by Liberty Stembridge, Lifestyle Columnist
Published in Lifestyle on 27th May, 2019
Many people dream of escaping the 9 to 5 grind and travelling full time, and for those with a love of the ocean, sailing is the perfect way to do so. Not only is it more eco-friendly than flying, it's also incredibly rewarding and fun.
But how do you achieve this dream of sailing the world full time?
So what's your inspiration for sailing full time? Are you even sure you want to sail full time? Although it's a lot of fun, sailing is hard work and maintaining a boat is a full time job, so you'll need to be committed to the adventure if you're going to succeed despite the rough patches.
Ask yourself if you truly know what you're getting yourself into. If you haven't sailed before, see if you can find an opportunity to try sailing and get a feel for whether you'd like it (and find out whether you're seasick).
Many people find inspiration to sail and a community of support online, through sites like youtube and instagram or reddit.
By far one of the trickiest parts of preparing to sail the world is finding the right boat to do it on. If you already have one, you can skip this bit.
Finding the perfect boat for you can be difficult, you need to balance the cost of the boat with how old it is, whether it's new or used, what type of boat it is and what kind of trips you'll be wanting to go on.
The most important part of deciding on the type of boat you want is research and experience. Research all your options and decide what's best for you, then if you can, test out sailing on the same or similar boats to see how it feels, just like you would with a car.
Once you've decided on the boat you want, buying it is the next step. If you have plenty of savings and can afford to buy a boat outright that's great, but for most people they need to finance their boat.
The majority of boat owners have a loan of some sort taken out on their boat, much like you would on a house. If you're planning to live on your boat full time you can think of your boat loan as similar to a mortgage.
Before you buy the boat itself you'll want to get it fully checked out to make sure it's in full working order with no problems. If anything suspicious comes up, move on to the next option and be wary of boats that seem unusually cheap.
If you're planning on sailing the world full time you probably know a thing or two about sailing already, but unless you're an experienced sailor you may still need a few pointers. The last thing you want is to be caught in a sticky situation and have no idea what to do.
Luckily, sailing courses are abundant and not too expensive depending on where you look. There are various different qualifications you can gain to certify yourself as a competent sailor, and these can be particularly useful if you are looking into gaining work in sailing or becoming a crew member.
Owning, sailing and keeping up a boat is costly to say the least. There are many unexpected costs to sailing that can catch you off guard, whether it be food, breakages on board, marina costs etc etc.
Even if you've got a way to make money while sailing, you're going to want at least some savings to fall back on in case anything goes wrong.
Although some people prefer to just live off their savings and enjoy their time on board without worrying about making money, for many people looking to sail full-time, making money as you go is paramount.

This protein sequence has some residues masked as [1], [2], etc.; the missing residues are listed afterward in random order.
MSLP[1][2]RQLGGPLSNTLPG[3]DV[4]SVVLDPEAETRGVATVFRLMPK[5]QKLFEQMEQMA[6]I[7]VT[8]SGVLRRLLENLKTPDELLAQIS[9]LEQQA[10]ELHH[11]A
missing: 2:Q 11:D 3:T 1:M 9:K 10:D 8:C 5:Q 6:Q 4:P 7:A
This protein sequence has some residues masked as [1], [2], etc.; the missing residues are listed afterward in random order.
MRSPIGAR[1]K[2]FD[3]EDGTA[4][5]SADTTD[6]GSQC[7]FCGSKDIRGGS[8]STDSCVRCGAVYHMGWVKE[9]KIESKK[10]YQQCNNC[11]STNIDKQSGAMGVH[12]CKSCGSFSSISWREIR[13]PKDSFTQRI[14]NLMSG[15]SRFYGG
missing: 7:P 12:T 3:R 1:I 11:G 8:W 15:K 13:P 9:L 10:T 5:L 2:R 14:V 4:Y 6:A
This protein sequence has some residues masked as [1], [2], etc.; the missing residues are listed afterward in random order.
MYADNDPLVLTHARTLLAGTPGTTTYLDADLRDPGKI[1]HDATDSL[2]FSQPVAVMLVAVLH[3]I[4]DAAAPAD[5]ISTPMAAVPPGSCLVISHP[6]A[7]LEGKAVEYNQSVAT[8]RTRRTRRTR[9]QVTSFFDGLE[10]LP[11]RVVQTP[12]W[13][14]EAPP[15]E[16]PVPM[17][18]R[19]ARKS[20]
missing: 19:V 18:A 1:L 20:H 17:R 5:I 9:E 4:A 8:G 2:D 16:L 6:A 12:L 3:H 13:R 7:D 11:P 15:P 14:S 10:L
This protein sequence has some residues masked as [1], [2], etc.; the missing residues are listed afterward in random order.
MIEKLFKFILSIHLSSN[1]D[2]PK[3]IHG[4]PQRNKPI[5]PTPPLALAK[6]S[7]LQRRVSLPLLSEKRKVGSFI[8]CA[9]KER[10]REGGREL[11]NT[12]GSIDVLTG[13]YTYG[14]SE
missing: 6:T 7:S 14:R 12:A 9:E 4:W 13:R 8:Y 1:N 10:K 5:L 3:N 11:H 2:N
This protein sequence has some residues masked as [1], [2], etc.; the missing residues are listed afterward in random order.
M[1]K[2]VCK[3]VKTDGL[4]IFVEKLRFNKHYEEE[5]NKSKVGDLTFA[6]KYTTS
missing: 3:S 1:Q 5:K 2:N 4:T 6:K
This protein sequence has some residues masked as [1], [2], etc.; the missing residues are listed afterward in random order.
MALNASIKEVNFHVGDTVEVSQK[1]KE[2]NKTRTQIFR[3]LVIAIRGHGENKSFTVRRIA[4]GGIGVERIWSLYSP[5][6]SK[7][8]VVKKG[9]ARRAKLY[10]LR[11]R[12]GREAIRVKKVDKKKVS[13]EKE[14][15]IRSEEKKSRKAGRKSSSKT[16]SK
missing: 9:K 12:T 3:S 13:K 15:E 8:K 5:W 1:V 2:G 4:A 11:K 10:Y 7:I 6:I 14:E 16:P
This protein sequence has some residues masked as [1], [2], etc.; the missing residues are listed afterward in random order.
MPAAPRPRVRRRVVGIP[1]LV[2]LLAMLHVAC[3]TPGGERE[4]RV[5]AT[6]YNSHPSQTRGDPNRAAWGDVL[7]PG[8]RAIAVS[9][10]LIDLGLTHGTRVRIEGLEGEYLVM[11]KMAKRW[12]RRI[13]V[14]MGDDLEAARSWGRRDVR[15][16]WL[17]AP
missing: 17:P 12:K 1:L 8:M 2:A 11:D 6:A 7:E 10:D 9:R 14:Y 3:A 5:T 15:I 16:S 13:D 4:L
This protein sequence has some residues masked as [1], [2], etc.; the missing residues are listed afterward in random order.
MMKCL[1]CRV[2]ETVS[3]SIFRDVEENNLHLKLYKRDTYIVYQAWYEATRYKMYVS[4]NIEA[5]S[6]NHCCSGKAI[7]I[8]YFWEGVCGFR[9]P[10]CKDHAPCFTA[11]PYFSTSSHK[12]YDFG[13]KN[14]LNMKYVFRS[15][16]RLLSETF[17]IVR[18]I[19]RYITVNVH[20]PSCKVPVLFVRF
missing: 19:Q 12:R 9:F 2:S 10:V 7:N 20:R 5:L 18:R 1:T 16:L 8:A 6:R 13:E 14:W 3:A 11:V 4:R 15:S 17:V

Being able to work without needing to step on land is a huge bonus, so if you're able to find freelance work and earn money from a laptop, you may be able to at least partially finance your travels that way.
If that's not your style however, you still have options. Many boat owners run "charter holidays" or retreats in which they invite people onto their boat to cruise around, have fun, learn to sail and chill out. Each passenger pays a fee for the holiday and this money helps to keep the boat and its owners going for many months to come.
If you don't feel like entertaining, many boat owners find seasonal work or work as a sailing instructor for a few months of the year to save up money to further fund their travels. The bonus here is that you get to meet fellow sailors, sail yourself and make good money doing it.
Once you've got all your ducks in a row, you'll want to plan out an awesome route, more commonly known as a passage, to take. Obviously this depends on where you're setting out from, but there are a few destinations and routes that a well known for being beautiful, making them popular, particularly with those just starting out.
Of course, every time you plan out a passage you will need to take into consideration the weather, the safety of the places you are travelling to, whether you'll be crossing any major shipping lines, whether there'll be other boats to contend with, if there's space for you to drop anchor, how much it will cost and how long it will take to get there.
Many sailors dreams of doing a full lap of the world, that is, starting from one place and navigating around the whole globe until you get back to your original destination.
Chances are, no matter where you are in the world, there's someone who's done it before you. Although it can be tempting to wing it and head out into the open ocean, make sure to do at least some of your research first and take advice from the more experienced sailors.
Sailing a boat requires almost 24/7 attention, so it's not easy to do solo. Even if you've already got a partner, friend, or family member coming with you, you'll probably need more support.
Luckily, there's plenty of people who would jump at the chance to hop on board and help you out. "Crewing" is a popular way to do this. Essentially it means that, in exchange for room and board, you get the help of a typically young sailor who's still learning the ropes. This way you both gain something from each other and it generally leads to a lot of fun times on board.